During the fiscal year ended June 30, 2018, we entered into a series of forward contracts (the “2018 Rate Lock Agreements”) to lock the benchmark interest rate prior to expected debt issuances. The objective of the 2018 Rate Lock Agreements was to hedge the risk associated with the variability in interest rates due to the changes in the benchmark interest rate leading up to the closing of the intended financing, on the notional amount being hedged. The 2018 Rate Lock Agreement had a notional amount of $500.0 million in aggregate, which matured and terminated in the third quarter of fiscal year ended June 30, 2019 and we recorded the fair value of $13.6 million as a loss within AOCI, which is being amortized over the life of the associated debt.
In October 2014, we entered into a series of forward contracts (“Rate Lock Agreements”) to lock the benchmark interest rate on a portion of the 2014 Senior Notes. The Rate Lock Agreements had a notional amount of $1.00 billion in aggregate, which matured in the second quarter of the fiscal year ended June 30, 2015. The Rate Lock Agreements were terminated on the date of pricing of the $1.25 billion of 4.650% Senior Notes due in 2024 and we recorded the fair value of $7.5 million as a gain within AOCI as of December 31, 2014, which is being amortized over the life of the debt. We recognized a net expense of $1.1 million and $0.6 million for the fiscal years ended June 30, 2021 and 2020, respectively, for the amortization of the net of the three rate lock agreements that had been recognized in AOCI, which increased the interest expense on a net basis. We recognized net gain of $0.5 million for the fiscal year ended June 30, 2019, for the amortization of the net of the two rate lock agreements that had been recognized in AOCI, which decreased the interest expense on a net basis. As of June 30, 2021, the aggregate unamortized portion of the fair value of the forward contracts for the Rate Lock Agreements was $29.0 million.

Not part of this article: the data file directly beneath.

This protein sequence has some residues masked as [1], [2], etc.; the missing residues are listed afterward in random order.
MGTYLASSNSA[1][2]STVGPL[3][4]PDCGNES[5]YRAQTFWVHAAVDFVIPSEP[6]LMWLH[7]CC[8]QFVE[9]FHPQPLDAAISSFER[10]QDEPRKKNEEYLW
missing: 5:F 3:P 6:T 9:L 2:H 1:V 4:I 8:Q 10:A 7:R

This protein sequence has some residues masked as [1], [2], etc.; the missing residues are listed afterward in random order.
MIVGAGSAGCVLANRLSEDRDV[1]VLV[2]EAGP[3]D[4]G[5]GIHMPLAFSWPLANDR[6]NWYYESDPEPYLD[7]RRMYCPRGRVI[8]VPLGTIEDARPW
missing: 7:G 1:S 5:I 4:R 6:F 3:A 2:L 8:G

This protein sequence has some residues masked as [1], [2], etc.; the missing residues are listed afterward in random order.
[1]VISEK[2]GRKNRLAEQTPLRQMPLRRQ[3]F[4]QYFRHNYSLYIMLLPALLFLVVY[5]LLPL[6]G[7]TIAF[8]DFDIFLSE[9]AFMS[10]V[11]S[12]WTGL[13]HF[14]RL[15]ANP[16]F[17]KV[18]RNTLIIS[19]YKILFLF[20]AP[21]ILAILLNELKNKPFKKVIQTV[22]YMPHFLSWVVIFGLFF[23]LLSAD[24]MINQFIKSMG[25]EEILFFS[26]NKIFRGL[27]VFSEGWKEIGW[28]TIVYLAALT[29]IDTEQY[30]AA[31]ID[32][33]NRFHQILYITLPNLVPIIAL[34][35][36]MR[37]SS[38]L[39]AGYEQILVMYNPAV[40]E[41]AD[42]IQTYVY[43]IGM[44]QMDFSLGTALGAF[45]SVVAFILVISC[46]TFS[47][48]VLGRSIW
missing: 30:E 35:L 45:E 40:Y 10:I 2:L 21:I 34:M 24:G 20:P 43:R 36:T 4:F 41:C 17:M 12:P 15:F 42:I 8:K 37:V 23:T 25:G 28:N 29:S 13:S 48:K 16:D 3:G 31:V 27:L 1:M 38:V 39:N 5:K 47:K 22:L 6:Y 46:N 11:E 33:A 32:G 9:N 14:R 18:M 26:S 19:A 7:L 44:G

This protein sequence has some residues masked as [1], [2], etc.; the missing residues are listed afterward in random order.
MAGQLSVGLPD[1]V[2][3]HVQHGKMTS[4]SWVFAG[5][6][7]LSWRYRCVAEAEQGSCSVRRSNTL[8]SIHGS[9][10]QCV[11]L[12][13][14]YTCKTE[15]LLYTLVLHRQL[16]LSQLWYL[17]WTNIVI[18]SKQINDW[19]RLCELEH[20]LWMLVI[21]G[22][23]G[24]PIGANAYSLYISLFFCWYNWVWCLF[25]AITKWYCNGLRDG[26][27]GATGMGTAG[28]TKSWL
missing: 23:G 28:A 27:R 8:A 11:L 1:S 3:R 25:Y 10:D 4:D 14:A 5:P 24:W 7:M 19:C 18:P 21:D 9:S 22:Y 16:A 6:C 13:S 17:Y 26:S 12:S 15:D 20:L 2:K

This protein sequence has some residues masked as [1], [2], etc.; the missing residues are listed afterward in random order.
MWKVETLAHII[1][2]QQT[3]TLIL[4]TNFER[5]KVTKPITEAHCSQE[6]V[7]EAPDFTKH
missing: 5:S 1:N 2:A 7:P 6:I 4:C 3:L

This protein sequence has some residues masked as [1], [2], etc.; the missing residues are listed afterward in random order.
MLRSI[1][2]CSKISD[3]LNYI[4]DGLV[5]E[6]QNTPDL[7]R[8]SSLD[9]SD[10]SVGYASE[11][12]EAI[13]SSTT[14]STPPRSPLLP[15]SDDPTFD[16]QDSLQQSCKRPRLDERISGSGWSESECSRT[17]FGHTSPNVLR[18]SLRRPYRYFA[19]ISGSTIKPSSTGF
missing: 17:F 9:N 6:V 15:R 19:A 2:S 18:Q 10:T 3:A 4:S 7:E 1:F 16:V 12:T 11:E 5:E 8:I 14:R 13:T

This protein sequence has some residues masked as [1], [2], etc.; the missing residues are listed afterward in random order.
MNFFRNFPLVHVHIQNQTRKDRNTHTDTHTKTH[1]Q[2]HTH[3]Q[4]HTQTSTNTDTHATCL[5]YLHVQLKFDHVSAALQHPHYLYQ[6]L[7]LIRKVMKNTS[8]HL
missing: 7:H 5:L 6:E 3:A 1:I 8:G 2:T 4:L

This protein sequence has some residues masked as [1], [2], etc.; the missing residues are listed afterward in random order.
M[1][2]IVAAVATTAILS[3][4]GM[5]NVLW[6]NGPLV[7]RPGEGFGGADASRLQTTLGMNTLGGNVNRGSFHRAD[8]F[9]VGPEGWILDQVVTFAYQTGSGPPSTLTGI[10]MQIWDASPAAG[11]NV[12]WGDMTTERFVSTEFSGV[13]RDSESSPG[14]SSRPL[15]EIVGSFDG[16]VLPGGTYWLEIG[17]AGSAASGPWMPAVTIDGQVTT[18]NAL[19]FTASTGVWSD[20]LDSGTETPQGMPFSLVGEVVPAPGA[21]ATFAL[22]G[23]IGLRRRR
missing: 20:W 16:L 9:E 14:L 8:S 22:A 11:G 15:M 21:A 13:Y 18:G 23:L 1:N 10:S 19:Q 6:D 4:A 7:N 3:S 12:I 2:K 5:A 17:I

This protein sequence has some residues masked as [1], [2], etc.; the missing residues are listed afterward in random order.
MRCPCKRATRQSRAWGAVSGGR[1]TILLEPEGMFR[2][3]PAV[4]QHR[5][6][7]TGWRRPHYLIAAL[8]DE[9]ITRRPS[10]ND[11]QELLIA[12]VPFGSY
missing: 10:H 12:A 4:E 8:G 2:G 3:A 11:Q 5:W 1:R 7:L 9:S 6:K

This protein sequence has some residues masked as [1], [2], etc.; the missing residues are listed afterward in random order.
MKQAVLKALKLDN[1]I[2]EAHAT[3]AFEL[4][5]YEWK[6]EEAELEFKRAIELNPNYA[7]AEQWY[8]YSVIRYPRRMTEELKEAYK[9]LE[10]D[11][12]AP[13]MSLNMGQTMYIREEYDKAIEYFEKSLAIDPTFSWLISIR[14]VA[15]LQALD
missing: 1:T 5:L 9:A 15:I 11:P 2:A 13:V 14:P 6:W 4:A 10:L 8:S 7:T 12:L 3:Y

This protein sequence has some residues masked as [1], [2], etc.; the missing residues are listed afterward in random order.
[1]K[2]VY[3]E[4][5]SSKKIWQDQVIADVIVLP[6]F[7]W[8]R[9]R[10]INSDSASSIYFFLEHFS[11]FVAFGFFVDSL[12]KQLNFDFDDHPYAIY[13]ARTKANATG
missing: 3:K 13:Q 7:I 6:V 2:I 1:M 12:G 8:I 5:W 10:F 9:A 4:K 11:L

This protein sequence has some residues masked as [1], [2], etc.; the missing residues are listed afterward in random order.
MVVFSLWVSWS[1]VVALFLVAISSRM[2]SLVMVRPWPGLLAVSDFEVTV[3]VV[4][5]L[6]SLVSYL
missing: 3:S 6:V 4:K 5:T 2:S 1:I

For derivatives that are designated and qualify as cash flow hedges, the effective portion of the gains or losses is reported in AOCI and reclassified into earnings in the same period or periods during which the hedged transaction affects earnings. Prior to adopting the new accounting guidance for hedge accounting, time value was excluded from the assessment of effectiveness for derivatives designated as cash flow hedges. Time value was amortized on a mark-to-market basis and recognized in earnings
over the life of the derivative contract. For derivative contracts executed after adopting the new accounting guidance, the election to include time value for the assessment of effectiveness is made on all forward contracts designated as cash flow hedges. The change in fair value of the derivative is recorded in AOCI until the hedged item is recognized in earnings. The assessment of effectiveness of options contracts designated as cash flow hedges continue to exclude time value after adopting the new accounting guidance. The initial value of the component excluded from the assessment of effectiveness is recognized in earnings over the life of the derivative contract. Any difference between change in the fair value of the excluded components and the amounts recognized in earnings are recorded in AOCI.